The significant impact of communism in combatting racism in the labor movement and in support of Black liberation cannot be ignored by any serious student of United States history and society. This documentary study seeks to substantiate that view.
The editors have tried to select from the mass of primary material they gathered those documents, articles, speeches, and news items that indicate most clearly the formation, evolution, and application of Communist policy with respect to the condition and freedom struggle of Black Americans. The present volume covers the period from the establishment of the first Communist parties in 1919 to the outbreak of the Great Depression in 1929. A second volume will deal with the Depression Decade. Editorial introductions to the items place each in context and supply interpretive comment. The prime material has been gathered almost entirely from the newspapers, journals, and other publications issued directly by the Communist party or identified with it. The editors have restricted themselves to published sources, as the best evidence of the formation of policy and activity based upon that policy. Secondary sources as well as non-Communist primary sources have been drawn upon in the editors' introductions, and occasionally for the text.
The decade of the 1920s may be considered years of transition during which the Communist party was consolidated, having more or less brought together divergent tendencies arising from the different roots of American communism and having overcome the state of internecine war between its two contending factions. This process was made more difficult during the early years of the decade by the illegal or semi-legal status forced on the party by repression, including the Palmer Raids and prosecution under state sedition and anti-syndicalist laws.
The evolution of the party position with respect to the Black Americans was part of the general process of transition, perhaps the most difficult part. The party did not have at hand a substantive Marxist theory to cope specifically with the situation of Black Americans.Marx himself had provided little to serve as a guide for the period after the Civil War.During the course of that war he had seen its revolutionary import clearly, anticipating Charles A. Beard's interpretation of the conflict as the "second American revolution" by some 60 years. He had also forseen the impetus to free capitalist development and the rise of an independent working-class movement imparted by the defeat of the slavocracy. This famous sentence in Capital about slavery in the United States was quoted by Socialists and then by Communists to stress the need for working-class solidarity: "Labor with a white skin cannot emancipate itself where labor with a black skin is branded." But aside from some passing remarks in correspondence with Engels about the importance of the Black franchise, there is no evidence that he paid much attention to the post-Emancipation condition of the ex-slaves during the Reconstruction period or afterward.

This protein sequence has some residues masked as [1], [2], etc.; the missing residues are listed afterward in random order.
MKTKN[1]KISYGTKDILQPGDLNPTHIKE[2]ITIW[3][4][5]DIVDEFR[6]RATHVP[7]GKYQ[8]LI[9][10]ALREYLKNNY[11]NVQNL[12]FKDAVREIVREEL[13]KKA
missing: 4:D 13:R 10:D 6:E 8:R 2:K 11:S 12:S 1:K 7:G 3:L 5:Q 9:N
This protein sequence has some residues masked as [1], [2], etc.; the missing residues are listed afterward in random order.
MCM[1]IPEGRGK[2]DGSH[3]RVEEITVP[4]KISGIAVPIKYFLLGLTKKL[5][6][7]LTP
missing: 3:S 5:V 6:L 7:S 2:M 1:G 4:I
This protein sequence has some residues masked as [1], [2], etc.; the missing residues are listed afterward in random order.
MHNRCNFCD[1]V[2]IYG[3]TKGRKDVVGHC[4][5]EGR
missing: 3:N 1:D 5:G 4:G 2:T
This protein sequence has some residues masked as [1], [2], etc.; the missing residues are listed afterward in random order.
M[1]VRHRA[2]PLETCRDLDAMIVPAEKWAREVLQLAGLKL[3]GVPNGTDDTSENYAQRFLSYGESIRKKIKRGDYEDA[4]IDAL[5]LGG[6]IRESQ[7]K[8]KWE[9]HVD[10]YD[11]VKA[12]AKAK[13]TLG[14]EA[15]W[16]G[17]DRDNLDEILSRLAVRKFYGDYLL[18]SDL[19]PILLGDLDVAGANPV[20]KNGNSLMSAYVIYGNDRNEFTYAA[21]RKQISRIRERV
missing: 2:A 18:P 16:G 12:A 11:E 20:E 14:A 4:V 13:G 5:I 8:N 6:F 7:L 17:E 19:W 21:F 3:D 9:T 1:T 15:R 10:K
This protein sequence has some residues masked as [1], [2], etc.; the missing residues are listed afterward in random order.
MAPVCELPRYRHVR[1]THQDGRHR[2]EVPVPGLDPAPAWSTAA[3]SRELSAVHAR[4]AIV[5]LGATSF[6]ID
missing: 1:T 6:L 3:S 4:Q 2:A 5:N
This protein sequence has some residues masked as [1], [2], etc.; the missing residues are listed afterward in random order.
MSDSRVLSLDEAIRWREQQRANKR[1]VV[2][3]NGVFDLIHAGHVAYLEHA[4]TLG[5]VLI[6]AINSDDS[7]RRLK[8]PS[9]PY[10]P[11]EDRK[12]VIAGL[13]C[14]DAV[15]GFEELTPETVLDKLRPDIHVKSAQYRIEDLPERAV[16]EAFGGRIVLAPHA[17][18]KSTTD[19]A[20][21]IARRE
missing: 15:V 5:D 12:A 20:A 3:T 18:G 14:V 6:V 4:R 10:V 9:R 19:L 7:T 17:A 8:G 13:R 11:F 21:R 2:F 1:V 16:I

The International Workingmen's Association, The First International, penned three addresses on the American struggle--the first to President Lincoln proclaiming full support for the North, the second to President Andrew Johnson conveying condolences on the assassination of Lincoln.The third, written shortly after the war ended, congratulated the American people for abolishing slavery and urged them to "Declare your fellow citizens from this day forth free and . . .